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    I have seen amp owners manuals from very "reputable" companies that still tell you to not run wires together (one actually said all wires need to be crossed in a "t" fashion :rolleyes:) In any case as mentioned yes it is a myth that was probably carried over from home audio along with many others. Also, twisted cables offer the best noise rejection (some shielded cables can actually pick up noise in the shielding) however in a pinch I have used those "basic" interconnects found at auto parts stores etc wrapped up with the power/speaker wire and not had any noise issues caused by the wire. :)
     
  9. Feb 9, 2010 at 6:40 PM
    #29
    Flugelhornjazz

    Flugelhornjazz '06 4.0L 4x4 6-sp MT Access

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    I concur. I too believe the suggestion to separate power cables from audio cables in a mobile system comes from home theatre. You do want to get the 110 volt AC power cords from the receiver/power amp as far away as possible from the audio cables, even if the RCA and speaker cables are shielded in a home system.

    Hearing alternator whine and spark plug "pop" is usually only a problem in older vehicles. Cleaning the ground paths and adding a filter to the alternator output solves the annoying background sounds. :cool:
     
  10. Nov 8, 2010 at 3:30 PM
    #30
    00YotaComa

    00YotaComa HAWAII SELLS MORE TACOMAS THAN ANY OTHER STATE!

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    Howzit guys. I have a factory tape/radio/cd in my 00 and it wouldn't turn on this morn. i tried changing the fuse and that did not work. im not at all good with car electrical and need some help please. Thanks!!
     
  11. Nov 8, 2010 at 3:33 PM
    #31
    Chickenmunga

    Chickenmunga Nuggety

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    I'ts probably just perfect time for something better.
     
  12. Nov 8, 2010 at 4:37 PM
    #32
    00YotaComa

    00YotaComa HAWAII SELLS MORE TACOMAS THAN ANY OTHER STATE!

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    im actually quite happy with my stock stereo. any advice on why its not turning on?
     
  13. Nov 8, 2010 at 4:40 PM
    #33
    Chickenmunga

    Chickenmunga Nuggety

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    It's 10 years old, these things happen
     
  14. Jan 24, 2011 at 11:29 AM
    #34
    3rdgenluder

    3rdgenluder Member

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    Depends on what I find on a used model :)
    Is there a detrement to any of the factory items by installing an aftermarket head unit?
    My old eclipse would lose part of the center consul clock display abilitys by changeing the headunit.
     
  15. Jan 24, 2011 at 1:02 PM
    #35
    Chickenmunga

    Chickenmunga Nuggety

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    Usually, you won't be able to recover some of the functionality of the steering wheel controls. I say usually because some of the Eclipse head units are plug and play, and I'm not sure if it retains all usage or not.

    I suspect a wiring problem. My clock works fine.
     
  16. Jan 25, 2011 at 7:34 AM
    #36
    3rdgenluder

    3rdgenluder Member

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    Depends on what I find on a used model :)
    Clock still functions but the radio displays (you don't need anymore anyways) no longer display and I kinda miss them being up high in the pod..

    Good to know about the eclipse headunits useing some of the controls though....what controls usuly get lost in the upgrade?
     
  17. Jan 25, 2011 at 8:34 AM
    #37
    Chickenmunga

    Chickenmunga Nuggety

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    I'm having a hard time deciphering your first sentence. I'm guessing you said that now the clock works, but the radio display is dead. I don't know what you mean by 'high in the pod' because the 1st gens had the clock behind your right hand with the radio down low, mid-late 80s had no clock and the radio was still fairly low, and I don't remember a clock in the early 80s...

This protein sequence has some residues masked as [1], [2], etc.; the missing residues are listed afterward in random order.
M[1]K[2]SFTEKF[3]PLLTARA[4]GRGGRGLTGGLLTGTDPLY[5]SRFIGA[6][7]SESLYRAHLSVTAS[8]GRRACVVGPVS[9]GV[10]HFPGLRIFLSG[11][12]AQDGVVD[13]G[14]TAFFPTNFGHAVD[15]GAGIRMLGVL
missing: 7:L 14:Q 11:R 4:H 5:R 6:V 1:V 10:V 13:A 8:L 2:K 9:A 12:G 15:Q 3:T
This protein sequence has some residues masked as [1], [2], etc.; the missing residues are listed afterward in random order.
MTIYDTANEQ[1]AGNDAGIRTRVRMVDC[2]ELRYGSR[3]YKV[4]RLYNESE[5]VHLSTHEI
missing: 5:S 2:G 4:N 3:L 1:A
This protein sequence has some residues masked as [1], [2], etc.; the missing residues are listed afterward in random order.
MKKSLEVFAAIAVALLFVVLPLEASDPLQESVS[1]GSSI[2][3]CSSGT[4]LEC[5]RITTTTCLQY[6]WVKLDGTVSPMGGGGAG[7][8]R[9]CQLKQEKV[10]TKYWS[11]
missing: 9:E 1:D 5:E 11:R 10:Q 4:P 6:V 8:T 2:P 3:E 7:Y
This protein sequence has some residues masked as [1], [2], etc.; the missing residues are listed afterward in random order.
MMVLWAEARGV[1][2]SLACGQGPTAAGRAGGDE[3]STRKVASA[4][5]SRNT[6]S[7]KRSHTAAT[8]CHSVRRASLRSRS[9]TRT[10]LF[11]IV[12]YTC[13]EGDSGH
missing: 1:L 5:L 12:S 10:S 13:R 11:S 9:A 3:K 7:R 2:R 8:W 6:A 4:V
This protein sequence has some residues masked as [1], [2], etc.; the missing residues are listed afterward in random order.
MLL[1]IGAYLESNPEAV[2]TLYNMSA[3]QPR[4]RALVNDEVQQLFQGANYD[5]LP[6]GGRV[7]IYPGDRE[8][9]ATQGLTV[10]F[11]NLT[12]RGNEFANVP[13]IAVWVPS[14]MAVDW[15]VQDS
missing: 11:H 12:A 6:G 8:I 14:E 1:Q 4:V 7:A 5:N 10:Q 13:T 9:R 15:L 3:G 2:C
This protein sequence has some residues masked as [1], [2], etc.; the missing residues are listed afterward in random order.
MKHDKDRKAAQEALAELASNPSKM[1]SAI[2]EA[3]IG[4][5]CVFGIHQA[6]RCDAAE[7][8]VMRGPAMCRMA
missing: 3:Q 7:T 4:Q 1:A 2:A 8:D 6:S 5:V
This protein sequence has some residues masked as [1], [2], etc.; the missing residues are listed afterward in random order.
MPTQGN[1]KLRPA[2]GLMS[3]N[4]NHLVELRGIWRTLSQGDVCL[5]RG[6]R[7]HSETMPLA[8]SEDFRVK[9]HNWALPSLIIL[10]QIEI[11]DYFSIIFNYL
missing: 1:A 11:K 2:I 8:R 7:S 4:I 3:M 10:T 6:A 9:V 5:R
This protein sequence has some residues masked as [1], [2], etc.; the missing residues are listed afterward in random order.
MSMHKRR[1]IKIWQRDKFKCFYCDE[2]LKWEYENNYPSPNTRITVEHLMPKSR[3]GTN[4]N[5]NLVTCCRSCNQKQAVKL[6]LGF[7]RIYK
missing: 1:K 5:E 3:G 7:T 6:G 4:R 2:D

OH

    you meant Eclipse car, not an Eclipse head unit. When I said Eclipse before, I meant this



    I'm willing to bet you lose the bluetooth buttons

    For me, there is a choice of the up/down control being able to change radio presets, or be able to skip tracks, but no longer both - you have to program the steering controls to do one or the other.
     
  18. Jan 26, 2011 at 3:57 AM
    #38
    3rdgenluder

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    Depends on what I find on a used model :)

    yea i was refering to the clock position in a mitsu eclipse (it's a 2000 and all radio information is in the pod that is top center of dash)


    are the eclipse head units the only ones that MIGHT maintain the remote controls on the wheel?
     
  19. Jan 26, 2011 at 8:12 AM
    #39
    Chickenmunga

    Chickenmunga Nuggety

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    I'm 90% certain
     
  20. Jan 26, 2011 at 7:30 PM
    #40
    Flugelhornjazz

    Flugelhornjazz '06 4.0L 4x4 6-sp MT Access

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    going further with this, there are usually only 3 noise issues to consider when upgrading the audio system:

    (1) is the classic whine from the alternator. This is easy to detect because the pitch of the unwanted signal goes up with increased RPM.

    (2) "pop" from spark plugs. This popping sound is like the alternator whine in that the popping speeds up as RPM increases.

    (3) noise from other cables and wires in the vehicle running parallel to the audio cables.

    Many vehicles 2000 model year and up are noise free because there is no distributor, no external high voltage spark plug cables, and no alternator noise because of suppression built into the alternator and vehicle wiring.

    The best results for your audio upgrade will come from keeping low voltage signal lines separated from heavy current power cables & vehicle CPU data/signal lines. Some parallel routing is unavoidable, but you can cross cables at right angles with no problems. I'm running the Alpine PDX-5 power amp w/ the Alpine CDA-117 receiver, and 60 amp power cables coming straight off the battery. I have dead quiet low level signals no matter what the source. No alternator whine, no spark plug popping, and no stray induced noise from parallel cables running along side the speaker wires or RCA preamp cables. I used 9-foot twisted pair RCA cables for all the preamp signals...no unwanted noise at all. :cool: